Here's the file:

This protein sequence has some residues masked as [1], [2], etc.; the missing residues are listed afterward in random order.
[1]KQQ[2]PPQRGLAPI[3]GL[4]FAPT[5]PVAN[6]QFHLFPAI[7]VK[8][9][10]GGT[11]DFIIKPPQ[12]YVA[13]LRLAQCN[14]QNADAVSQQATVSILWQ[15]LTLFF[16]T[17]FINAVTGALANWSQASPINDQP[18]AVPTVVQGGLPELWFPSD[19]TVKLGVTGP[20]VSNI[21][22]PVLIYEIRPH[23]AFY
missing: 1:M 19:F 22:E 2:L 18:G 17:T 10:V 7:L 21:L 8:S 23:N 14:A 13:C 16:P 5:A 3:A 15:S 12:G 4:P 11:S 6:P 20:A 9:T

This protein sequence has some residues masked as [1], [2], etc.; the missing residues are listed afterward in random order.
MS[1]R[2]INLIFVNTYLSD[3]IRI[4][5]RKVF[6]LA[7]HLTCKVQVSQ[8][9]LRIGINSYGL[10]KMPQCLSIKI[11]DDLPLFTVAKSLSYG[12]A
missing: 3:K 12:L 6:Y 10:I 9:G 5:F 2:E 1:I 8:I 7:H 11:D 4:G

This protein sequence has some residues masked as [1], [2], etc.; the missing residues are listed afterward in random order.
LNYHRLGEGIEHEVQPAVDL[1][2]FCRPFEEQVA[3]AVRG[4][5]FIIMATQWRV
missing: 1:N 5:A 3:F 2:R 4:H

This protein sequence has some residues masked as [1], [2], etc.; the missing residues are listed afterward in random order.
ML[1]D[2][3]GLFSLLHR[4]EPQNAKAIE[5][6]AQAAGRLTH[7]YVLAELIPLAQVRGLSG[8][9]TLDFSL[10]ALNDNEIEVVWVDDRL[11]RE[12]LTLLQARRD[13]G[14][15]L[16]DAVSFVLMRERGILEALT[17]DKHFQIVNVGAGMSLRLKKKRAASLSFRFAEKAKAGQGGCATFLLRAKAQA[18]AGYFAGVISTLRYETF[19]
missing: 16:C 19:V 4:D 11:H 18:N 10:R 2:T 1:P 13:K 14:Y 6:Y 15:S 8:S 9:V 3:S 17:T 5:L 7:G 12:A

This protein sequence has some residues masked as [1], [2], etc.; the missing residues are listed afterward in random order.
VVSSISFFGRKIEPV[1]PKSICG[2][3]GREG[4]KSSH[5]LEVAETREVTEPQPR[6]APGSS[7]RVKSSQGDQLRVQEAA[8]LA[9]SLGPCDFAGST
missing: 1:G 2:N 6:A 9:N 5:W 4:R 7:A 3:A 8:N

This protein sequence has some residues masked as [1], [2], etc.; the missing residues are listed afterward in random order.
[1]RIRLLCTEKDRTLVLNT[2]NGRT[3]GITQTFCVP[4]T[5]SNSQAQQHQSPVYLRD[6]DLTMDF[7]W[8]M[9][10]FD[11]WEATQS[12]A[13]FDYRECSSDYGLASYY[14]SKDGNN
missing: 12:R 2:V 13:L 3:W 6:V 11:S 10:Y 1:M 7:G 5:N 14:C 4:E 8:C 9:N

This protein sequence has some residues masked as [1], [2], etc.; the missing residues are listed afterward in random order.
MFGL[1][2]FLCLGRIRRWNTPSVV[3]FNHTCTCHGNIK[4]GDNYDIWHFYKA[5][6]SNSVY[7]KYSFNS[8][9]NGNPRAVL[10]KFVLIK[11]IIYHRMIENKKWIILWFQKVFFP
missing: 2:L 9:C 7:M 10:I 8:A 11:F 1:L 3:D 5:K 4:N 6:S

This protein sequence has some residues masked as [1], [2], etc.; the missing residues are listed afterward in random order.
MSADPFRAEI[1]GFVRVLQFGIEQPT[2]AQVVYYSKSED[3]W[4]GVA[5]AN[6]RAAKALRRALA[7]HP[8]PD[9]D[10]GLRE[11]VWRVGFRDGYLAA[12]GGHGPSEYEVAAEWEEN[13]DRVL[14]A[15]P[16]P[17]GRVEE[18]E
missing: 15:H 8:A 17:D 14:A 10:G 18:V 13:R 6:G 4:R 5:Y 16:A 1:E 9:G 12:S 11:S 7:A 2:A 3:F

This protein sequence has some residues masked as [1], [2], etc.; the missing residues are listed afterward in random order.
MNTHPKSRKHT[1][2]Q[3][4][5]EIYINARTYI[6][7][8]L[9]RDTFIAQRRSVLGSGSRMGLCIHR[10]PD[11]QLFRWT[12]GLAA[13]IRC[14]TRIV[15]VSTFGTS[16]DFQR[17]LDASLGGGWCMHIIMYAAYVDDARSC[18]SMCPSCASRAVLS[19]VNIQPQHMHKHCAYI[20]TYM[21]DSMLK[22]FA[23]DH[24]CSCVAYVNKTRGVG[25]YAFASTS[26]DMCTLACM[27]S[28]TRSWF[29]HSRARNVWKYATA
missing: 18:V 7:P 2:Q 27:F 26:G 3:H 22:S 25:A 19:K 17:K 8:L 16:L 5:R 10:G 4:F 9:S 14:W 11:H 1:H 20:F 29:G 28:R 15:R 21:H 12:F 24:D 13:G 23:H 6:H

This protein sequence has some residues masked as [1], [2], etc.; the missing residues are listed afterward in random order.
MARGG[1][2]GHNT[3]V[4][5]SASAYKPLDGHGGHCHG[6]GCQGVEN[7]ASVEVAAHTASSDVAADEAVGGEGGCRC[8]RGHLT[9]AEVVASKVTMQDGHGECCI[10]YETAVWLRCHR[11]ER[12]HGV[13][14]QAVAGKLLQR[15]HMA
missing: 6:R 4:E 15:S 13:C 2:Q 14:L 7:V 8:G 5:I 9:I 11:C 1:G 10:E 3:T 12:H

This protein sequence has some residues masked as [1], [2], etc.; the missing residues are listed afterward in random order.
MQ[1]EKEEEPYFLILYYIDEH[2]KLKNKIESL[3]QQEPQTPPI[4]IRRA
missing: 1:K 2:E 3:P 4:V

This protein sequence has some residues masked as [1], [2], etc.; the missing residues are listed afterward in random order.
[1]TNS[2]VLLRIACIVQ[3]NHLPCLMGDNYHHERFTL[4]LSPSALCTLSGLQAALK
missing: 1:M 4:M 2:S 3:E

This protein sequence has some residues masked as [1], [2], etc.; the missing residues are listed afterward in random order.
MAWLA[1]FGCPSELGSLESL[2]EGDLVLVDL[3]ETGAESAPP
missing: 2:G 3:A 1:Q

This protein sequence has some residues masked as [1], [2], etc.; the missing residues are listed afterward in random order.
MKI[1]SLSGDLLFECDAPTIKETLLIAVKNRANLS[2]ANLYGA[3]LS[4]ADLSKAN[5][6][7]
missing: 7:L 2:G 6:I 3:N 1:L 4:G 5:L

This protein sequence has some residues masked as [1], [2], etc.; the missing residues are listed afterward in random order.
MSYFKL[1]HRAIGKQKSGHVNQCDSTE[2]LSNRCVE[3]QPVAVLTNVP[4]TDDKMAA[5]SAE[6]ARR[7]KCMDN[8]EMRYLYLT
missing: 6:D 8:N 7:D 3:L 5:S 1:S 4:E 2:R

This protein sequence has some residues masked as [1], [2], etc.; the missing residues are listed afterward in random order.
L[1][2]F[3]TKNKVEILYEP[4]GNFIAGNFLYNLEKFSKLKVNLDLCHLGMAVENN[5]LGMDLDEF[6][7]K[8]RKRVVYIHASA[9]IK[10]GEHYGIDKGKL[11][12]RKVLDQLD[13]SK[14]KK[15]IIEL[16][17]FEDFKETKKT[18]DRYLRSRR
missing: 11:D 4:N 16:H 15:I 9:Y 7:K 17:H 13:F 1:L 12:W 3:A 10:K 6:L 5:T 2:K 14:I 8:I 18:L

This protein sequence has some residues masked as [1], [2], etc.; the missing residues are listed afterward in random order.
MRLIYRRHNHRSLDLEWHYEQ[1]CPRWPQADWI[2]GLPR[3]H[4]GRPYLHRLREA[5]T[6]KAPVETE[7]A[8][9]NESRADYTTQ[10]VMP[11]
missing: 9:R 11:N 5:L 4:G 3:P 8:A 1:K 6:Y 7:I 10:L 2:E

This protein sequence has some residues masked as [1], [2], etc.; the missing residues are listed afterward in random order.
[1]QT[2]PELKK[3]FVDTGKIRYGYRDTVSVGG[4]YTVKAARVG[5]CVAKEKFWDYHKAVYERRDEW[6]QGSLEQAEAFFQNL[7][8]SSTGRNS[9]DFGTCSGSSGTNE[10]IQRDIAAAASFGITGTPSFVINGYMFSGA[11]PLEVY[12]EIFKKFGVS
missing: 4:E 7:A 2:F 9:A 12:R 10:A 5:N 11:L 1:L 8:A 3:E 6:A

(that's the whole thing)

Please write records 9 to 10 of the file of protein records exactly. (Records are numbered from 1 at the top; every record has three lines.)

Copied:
This protein sequence has some residues masked as [1], [2], etc.; the missing residues are listed afterward in random order.
MNTHPKSRKHT[1][2]Q[3][4][5]EIYINARTYI[6][7][8]L[9]RDTFIAQRRSVLGSGSRMGLCIHR[10]PD[11]QLFRWT[12]GLAA[13]IRC[14]TRIV[15]VSTFGTS[16]DFQR[17]LDASLGGGWCMHIIMYAAYVDDARSC[18]SMCPSCASRAVLS[19]VNIQPQHMHKHCAYI[20]TYM[21]DSMLK[22]FA[23]DH[24]CSCVAYVNKTRGVG[25]YAFASTS[26]DMCTLACM[27]S[28]TRSWF[29]HSRARNVWKYATA
missing: 18:V 7:P 2:Q 27:F 26:G 3:H 22:S 25:A 19:K 17:K 8:L 16:L 5:R 10:G 4:F 9:S 14:W 11:H 1:H 20:F 29:G 28:R 15:R 21:H 12:F 24:D 13:G 23:H 6:H

This protein sequence has some residues masked as [1], [2], etc.; the missing residues are listed afterward in random order.
MARGG[1][2]GHNT[3]V[4][5]SASAYKPLDGHGGHCHG[6]GCQGVEN[7]ASVEVAAHTASSDVAADEAVGGEGGCRC[8]RGHLT[9]AEVVASKVTMQDGHGECCI[10]YETAVWLRCHR[11]ER[12]HGV[13][14]QAVAGKLLQR[15]HMA
missing: 6:R 4:E 15:S 13:C 2:Q 14:L 7:V 8:G 5:I 9:I 11:C 1:G 10:E 3:T 12:H